Although arthrogryposis made Mary a quadriplegic and robbed her of personal mobility, it didn't dare take much else from the feisty little woman who gets where she wants to go in a motorized wheelchair and has only 3 percent use of her left arm and 7 percent use of her right.
Arthrogryposis didn't take Mary's determination or courage. And it certainly didn't take her sense of humor, intelligence and energy, an amazing trio that has led her to become a published author, editor, illustrator, photographer, teacher and National Art Award recipient.
"We have worked collaboratively in order to create tools for compressed charcoal, vine charcoal and a couple of blending tools which she can use for charcoal drawings," Claunch said. "Mary is a hard working artist and is very receptive to feedback. She has made significant improvements in her observational skills and her ability to push past her comfort zone. I believe that our mutual respect for each other has made this independent course so successful."
Mary's work caught the attention of an international group earlier this year.
"This summer, a representative of the International Mouth and Foot Painting Artists interviewed me and told me that I'm gifted," Mary said. "The organization gave me a grant for three years along with the possibility of advancing to associate member status, which includes a salary."
The MFPA, according to the organization's website, is "an international, for-profit association owned and operated by disabled artists to help them meet their financial needs. Members paint with brushes held in their mouths or feet as a result of a disability sustained at birth or through an accident or illness that prohibits them from using their hands."
Mary said she is honored to be affiliated with such a prestigious group and to have her art valued by other artists. Her work can be seen on her website, The Opportunity to be Real, at http://marycoxpace.wordpress.com/home/, or in the Antiques, Arts & Collectibles Mall on the square in Shelbyville. Her paintings, drawings and books are for sale in her booth there, and if lucky, shoppers will find Mary there as well.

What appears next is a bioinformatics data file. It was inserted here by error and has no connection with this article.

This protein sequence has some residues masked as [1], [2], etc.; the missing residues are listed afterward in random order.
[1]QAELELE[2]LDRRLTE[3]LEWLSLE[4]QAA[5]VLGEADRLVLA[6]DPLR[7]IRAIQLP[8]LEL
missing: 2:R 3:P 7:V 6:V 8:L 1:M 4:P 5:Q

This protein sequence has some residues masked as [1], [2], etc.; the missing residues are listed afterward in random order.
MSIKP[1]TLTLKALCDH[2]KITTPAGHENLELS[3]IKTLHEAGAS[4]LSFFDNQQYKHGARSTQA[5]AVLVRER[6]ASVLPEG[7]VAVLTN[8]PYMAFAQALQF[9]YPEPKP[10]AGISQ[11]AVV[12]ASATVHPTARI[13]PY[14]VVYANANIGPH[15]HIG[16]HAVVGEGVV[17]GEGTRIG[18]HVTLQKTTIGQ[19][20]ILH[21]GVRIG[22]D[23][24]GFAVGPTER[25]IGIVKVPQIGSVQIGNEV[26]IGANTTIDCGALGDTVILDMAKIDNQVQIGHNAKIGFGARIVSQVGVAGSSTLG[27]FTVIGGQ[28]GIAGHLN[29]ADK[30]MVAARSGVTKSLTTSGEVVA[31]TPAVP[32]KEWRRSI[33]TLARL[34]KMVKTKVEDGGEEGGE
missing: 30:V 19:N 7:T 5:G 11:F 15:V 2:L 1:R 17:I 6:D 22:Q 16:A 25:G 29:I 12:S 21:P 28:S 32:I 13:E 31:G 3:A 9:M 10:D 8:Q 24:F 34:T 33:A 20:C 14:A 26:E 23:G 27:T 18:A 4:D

She said she was taught not to complain or feel sorry for herself by her parents, who have strong work ethics. Her father is a retired Maryland state policeman and her mother is a retired Maryland state administrator. When she was a child, Mary's father carried her on his shoulders and introduced her to people wherever they went.
"He called me M.J., and always told me to shake hands with people, and he would hold my right arm up so I could do it," Mary said. "He told me many times to never be ashamed of who I am because I have nothing to be ashamed about."
Mary is thankful for the positive "can do" attitude instilled in her by her parents, but said the greatest gift she ever received is "the love of God that I sense in my heart."
Her extensive education includes a master's degree in theology and a doctorate in biblical studies from Northwestern Theological Seminary. She has written and published six books -- four with a Christian theme -- and also has written newspaper columns and articles for many publications. In addition, she has taught writing classes on the college level and teaches online classes through the Leader in Virtual Studies website.
In one of her classes, which focuses on the power of humor, Mary wrote what might be her life's philosophy: "Though often unnoticed, humor is rooted in much of the Bible. It is no surprise that little has been written on the subject matter. Nevertheless, humor continues to be valuable in communication--tearing down obstacles, encouraging ideas, and challenging people to consider different approaches to life issues."